A friend's elderly mother often forgets why she's living in a nursing home and wonders where her late husband is. Meanwhile, her oldest daughter, who has unlimited power of attorney, asked me to witness her mother's signature on a real estate transfer of vacation property. She explained that she and her sister want sole ownership of the cottage so that when their mother dies, which is expected to happen soon, they can avoid a cash settlement with an out-of-state brother on this item of the estate.
Knowing that the mother isn't capable of making this decision for herself, I refused. But should the brother be told of his sister's plan? Should the court?
--In a Quandary Over Friendship
Dear In a Quandary,
What's quite remarkable is not only that your friend wishes to act dishonestly but also that she wanted you to help her do so. I presume she has worked out in her mind her rationalization for trying to deprive her brother of a part--perhaps a significant part--of their mother's estate. The most likely rationalization is that this daughter, who lives near her mother, feels that she has spent far more time attending to her elderly parent than he has, and that she's therefore entitled to a larger share of her estate.
Certainly, when some children live far away, the burden of caring for an aging parent often falls disproportionately on those who live close by. Nonetheless, if the facts are precisely as you have stated them, this woman's act is odious. Many people might think that the sole victim of her act is her brother, but there' another victim: her mother. The court gave this sister power of attorney to act in the mother's best interest and to carry out the mother's desires when she was no longer able to do so on her own. But this woman has decided to act in her own best interest, apparently against her mother's intentions.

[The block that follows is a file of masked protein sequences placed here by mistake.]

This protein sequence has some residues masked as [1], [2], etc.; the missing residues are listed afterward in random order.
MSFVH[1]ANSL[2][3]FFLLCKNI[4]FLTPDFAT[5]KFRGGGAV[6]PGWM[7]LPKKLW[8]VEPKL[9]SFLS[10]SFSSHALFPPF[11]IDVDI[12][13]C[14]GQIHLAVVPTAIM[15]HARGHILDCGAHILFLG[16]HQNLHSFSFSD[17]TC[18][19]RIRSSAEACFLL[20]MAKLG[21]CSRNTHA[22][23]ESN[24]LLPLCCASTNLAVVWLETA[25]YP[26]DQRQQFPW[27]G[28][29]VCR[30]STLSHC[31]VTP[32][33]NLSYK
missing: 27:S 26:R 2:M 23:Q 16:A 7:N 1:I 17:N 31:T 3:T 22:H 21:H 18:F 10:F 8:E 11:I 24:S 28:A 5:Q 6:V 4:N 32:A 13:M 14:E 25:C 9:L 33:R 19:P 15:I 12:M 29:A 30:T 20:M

This elderly, confused woman was once healthy and focused. Apparently, when she was well, she intended to divide her estate equally among her children. In general, that's the most moral thing for a parent to do, so that the children feel that the parent loved them equally.
Presumably, if the mother could understand what was happening, she would be heartbroken as well as outraged to know that one or two of her daughters were angling to dispossess their brother, her son, of his share of a significant asset. (Even if the brother has been a derelict son, it would have been up to the mother to make her will reflect that.)
So if I have such strong personal instincts in this manner, why am I suggesting that you first consult a lawyer? Because it can be dangerous to act in an ethically pure manner in an overly litigious society. And a dear friend of mine, a lawyer whom I consulted about your letter, told me that while it's true that a fiduciary (that is, the sister) should never act in a manner inconsistent with the wishes and desires of the granter of the power, he also told me to warn you that if you convey to the brother (or to the court) that this woman was trying to act in a dishonest manner, she will deny the charge and may well sue you for slander.
A final thought: Perhaps the best known of the Ten Commandments is the fifth: "Honor your father and mother." If the facts as you have conveyed them are accurate, then how sad that this woman's final act toward her dying mother is so profoundly dishonorable.
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Joseph Telushkin, a rabbi and Beliefnet columnist, is the author of 10 books, including "The Book of Jewish Values," just out from Bell Tower/Crown.